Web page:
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# June 1: Meeting 2

NOTE: This is a wiki page -- anyone can add to this. Feel free to add/correct info here!

For people not at UMD, feel free to organize meetups at other locations! Add it here so people can find you.

University of Maryland:

We'll be meeting Wednesday, June 1 at 6pm in AVW 3122 (we might go outside again if it's nice). Feel free to email Jessy with any questions jessy at cs dot umd.edu. We'll post discussion points, links and worked solutions to this page.

University of Texas At Arlington :

If anyone from UT Arlington is interested, let me know and I will schedule some time for meeting.

UMD Meeting Discussion points/summary

• Main concepts from the chapter
• Benford's law
• Philosophy of normal distribution (WHY is it so prevailent in nature?)
• identities, summations, etc.

We spent most of our time going through the chapter. We discussed some of the proofs in detail:

• jensen's inequlity
• conditional expectation
• the proof on page 45-46 of the branching process example
• the proof of lemma 10 (in the digital version, the number is different in the hard copy), in particular why the interchange of sums with the change of limits is justified, and why the second sum simply becomes an extra 'j' term.
• none of us were clear as to why exactly the authors included the explicit statement that, "the interchange of (possibly) infinite summations is justified, because the terms being summed are all non-negative." why is this qualification needed? what bad things could happen if some of the terms WERE negative?

We spent some time remembering/discussing properties of various equalities, identities, and distributions including:

• the harmonic, geometric, and arithmetic means
• binonial identity
• the factorial form of the binomial coefficient

we discussed but didn';t solve in detail problems 1,5 and 6. but unfortunately we found the chapter rather dense and none of us had much time to do problems this week.

we also discussed that after chapters 3 and 4, it would be nice to take a short break from reading and have a week focused just on solving problems.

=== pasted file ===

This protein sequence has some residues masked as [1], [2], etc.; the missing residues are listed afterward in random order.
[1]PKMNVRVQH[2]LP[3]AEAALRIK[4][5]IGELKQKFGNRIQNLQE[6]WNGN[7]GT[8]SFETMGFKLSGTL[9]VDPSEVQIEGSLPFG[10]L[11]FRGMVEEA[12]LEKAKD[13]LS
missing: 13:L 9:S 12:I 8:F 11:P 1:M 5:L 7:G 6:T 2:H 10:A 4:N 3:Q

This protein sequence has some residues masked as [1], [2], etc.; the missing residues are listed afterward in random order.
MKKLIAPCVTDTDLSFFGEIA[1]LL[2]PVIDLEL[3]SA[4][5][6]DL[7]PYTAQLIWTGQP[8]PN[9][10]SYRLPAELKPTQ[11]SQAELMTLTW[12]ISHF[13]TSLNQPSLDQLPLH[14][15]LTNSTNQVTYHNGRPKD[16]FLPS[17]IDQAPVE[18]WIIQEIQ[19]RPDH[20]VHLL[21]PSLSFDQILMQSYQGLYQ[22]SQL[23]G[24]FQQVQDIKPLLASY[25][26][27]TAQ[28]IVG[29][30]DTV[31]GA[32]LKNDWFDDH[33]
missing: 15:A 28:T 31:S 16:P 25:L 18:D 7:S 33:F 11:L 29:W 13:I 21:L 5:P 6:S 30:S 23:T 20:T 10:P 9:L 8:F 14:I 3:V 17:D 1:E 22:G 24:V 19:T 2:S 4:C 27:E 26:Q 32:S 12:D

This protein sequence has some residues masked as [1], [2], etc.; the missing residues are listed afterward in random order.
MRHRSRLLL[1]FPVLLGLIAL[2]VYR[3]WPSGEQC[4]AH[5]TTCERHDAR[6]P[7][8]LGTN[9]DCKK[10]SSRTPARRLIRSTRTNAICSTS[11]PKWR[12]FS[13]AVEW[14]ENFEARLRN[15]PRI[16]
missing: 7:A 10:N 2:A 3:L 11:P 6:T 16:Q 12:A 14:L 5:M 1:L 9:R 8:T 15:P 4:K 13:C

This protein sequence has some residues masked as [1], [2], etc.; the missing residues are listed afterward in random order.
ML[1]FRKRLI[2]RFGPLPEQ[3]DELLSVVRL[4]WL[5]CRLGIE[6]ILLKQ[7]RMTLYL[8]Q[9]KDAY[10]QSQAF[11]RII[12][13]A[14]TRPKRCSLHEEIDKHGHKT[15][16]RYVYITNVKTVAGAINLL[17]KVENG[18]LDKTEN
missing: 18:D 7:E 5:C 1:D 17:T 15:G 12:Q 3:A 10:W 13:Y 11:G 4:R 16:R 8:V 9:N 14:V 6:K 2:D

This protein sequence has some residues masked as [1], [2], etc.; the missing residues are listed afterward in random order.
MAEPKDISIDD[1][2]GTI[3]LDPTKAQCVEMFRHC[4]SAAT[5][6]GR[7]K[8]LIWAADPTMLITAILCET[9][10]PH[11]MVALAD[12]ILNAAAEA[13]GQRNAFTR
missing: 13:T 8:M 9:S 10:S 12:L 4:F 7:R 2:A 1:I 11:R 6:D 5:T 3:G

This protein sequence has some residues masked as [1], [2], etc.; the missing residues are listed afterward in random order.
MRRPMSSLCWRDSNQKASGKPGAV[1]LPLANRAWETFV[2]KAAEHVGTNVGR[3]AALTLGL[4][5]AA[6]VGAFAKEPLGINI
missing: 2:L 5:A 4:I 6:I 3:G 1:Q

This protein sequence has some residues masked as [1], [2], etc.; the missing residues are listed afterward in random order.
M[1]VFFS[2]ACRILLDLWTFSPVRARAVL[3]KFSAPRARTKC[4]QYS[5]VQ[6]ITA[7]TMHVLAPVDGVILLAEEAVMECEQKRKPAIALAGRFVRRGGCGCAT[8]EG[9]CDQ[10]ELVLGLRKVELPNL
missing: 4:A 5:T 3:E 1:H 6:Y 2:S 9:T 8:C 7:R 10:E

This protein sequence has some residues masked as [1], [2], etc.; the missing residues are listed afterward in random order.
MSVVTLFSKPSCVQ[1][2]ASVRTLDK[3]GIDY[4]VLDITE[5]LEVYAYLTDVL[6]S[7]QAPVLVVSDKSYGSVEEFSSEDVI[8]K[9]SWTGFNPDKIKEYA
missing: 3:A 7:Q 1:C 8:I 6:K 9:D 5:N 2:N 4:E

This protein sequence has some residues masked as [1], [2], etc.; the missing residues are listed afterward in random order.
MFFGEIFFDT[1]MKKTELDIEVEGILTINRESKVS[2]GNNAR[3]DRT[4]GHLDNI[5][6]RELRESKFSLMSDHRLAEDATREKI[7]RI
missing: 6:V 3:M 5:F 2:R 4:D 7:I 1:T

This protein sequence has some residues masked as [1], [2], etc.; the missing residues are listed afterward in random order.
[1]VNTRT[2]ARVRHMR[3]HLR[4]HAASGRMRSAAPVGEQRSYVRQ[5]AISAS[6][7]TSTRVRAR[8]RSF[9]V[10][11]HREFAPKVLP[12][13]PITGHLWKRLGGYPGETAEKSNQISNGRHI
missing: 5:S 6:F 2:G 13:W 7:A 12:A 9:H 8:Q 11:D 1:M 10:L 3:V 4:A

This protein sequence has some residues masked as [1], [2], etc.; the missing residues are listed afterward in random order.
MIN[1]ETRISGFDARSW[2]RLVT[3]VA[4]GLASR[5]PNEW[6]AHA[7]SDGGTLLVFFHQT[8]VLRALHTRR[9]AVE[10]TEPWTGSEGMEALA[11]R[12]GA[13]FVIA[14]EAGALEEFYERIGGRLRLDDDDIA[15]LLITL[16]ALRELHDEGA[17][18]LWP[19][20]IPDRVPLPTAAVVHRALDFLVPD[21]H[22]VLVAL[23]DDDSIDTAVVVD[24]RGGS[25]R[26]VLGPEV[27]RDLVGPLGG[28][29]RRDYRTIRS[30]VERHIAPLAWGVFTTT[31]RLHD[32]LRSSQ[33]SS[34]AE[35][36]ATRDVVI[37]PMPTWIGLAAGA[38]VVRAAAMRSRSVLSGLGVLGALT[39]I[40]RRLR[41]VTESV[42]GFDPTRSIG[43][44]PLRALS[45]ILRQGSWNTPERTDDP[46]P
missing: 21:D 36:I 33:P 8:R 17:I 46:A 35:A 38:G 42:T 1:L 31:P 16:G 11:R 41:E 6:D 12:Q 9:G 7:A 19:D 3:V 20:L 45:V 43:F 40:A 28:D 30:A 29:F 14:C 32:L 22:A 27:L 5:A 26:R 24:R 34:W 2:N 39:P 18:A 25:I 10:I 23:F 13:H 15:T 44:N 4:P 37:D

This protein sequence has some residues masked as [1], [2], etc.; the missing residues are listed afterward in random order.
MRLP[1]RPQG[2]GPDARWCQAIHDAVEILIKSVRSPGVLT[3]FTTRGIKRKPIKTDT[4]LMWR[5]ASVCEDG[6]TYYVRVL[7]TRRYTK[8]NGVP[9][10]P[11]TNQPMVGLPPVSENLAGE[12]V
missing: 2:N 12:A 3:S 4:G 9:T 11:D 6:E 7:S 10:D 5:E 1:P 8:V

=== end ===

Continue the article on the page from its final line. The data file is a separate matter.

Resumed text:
feel free to add/edit other stuff. just trying to get some memory jogs down :). if/as we solve more problems we should post them.

• @All,

I have updated solutions of some Alice Chap2 problems to the flickr group. I will put them in the inline comment sometime tomorrow . Hope this helps :)

• Awesome :) Thank you!

We are thinking about having one week to revise previous chapters' excercises after next week. (which is after finishing the 4th chap of the Alice book.) Your answers will be so useful!

• agreed, you rock!!!

saravanan, do you want/need somewhere to host the actual pdfs instead of the jpgs? i mean the images are readable, i'm just thinking since you went to the trouble of making nice pdfs we could post them somewhere... anyway let me know, i can host them on my server or dropbox if you want.

• Jessy,

One of the reasons I uploaded the files as images is to avoid them from getting indexed by search engines. I am sure most profs will not be pleased if students can find them via google :)

That said, here are the dropbox links for pdf and the LaTeX code :

Chap 2 : http://dl.dropbox.com/u/31579472/aliceChap2Solns.pdf and http://dl.dropbox.com/u/31579472/aliceChap2Solns.tex

Chap 1 :   http://dl.dropbox.com/u/31579472/aliceChap1Solns.pdf and http://dl.dropbox.com/u/31579472/aliceChap1Solns.tex

I tentatively intend to keep them in the dropbox for a while so tat if i solve any new problems in chap1/2  during week 5, it will be automatically updated.  Of course, You are welcome to mirror these files in your server.

Any suggestions for avoid dissemination outside P2PU is welcome ..

• Regarding "none of us were clear as to why exactly the authors included the explicit statement that, "the interchange of (possibly) infinite summations is justified, because the terms being summed are all non-negative." why is this qualification needed? what bad things could happen if some of the terms WERE negative?"

You are right to claim that in finite summations. But infinite summations are a different beast. There are lot of summations that "conditionally converge" based on their constituent summations. For, if you order them in one way they converge and in other way they diverge ! IIRC, One of the key reasons for this anamoly is that associativity does not always hold in infinite series.

I cannot , on the top of my head, think of an example to show when the interchange creates trouble. But I can give a canonical example where arbitrary summation leads to bizzare results.

Let X=1 and Y=-X (ie -1). Consider the summation s = \sum_{i=1}{\infty} X + \sum_{i=1}{\infty} Y. Common sense says that this must add to 0. But if you rearrange the terms,

s = 1 + \sum_{i=2}{\infty} X + \sum_{i=1}{\infty} Y

s = 1 + infinty-infinity

s=1

In fact, you can make the summation to be anything !  Part of the trouble is due to indiscrete mixing of positive and negative items.

Hope this helps :)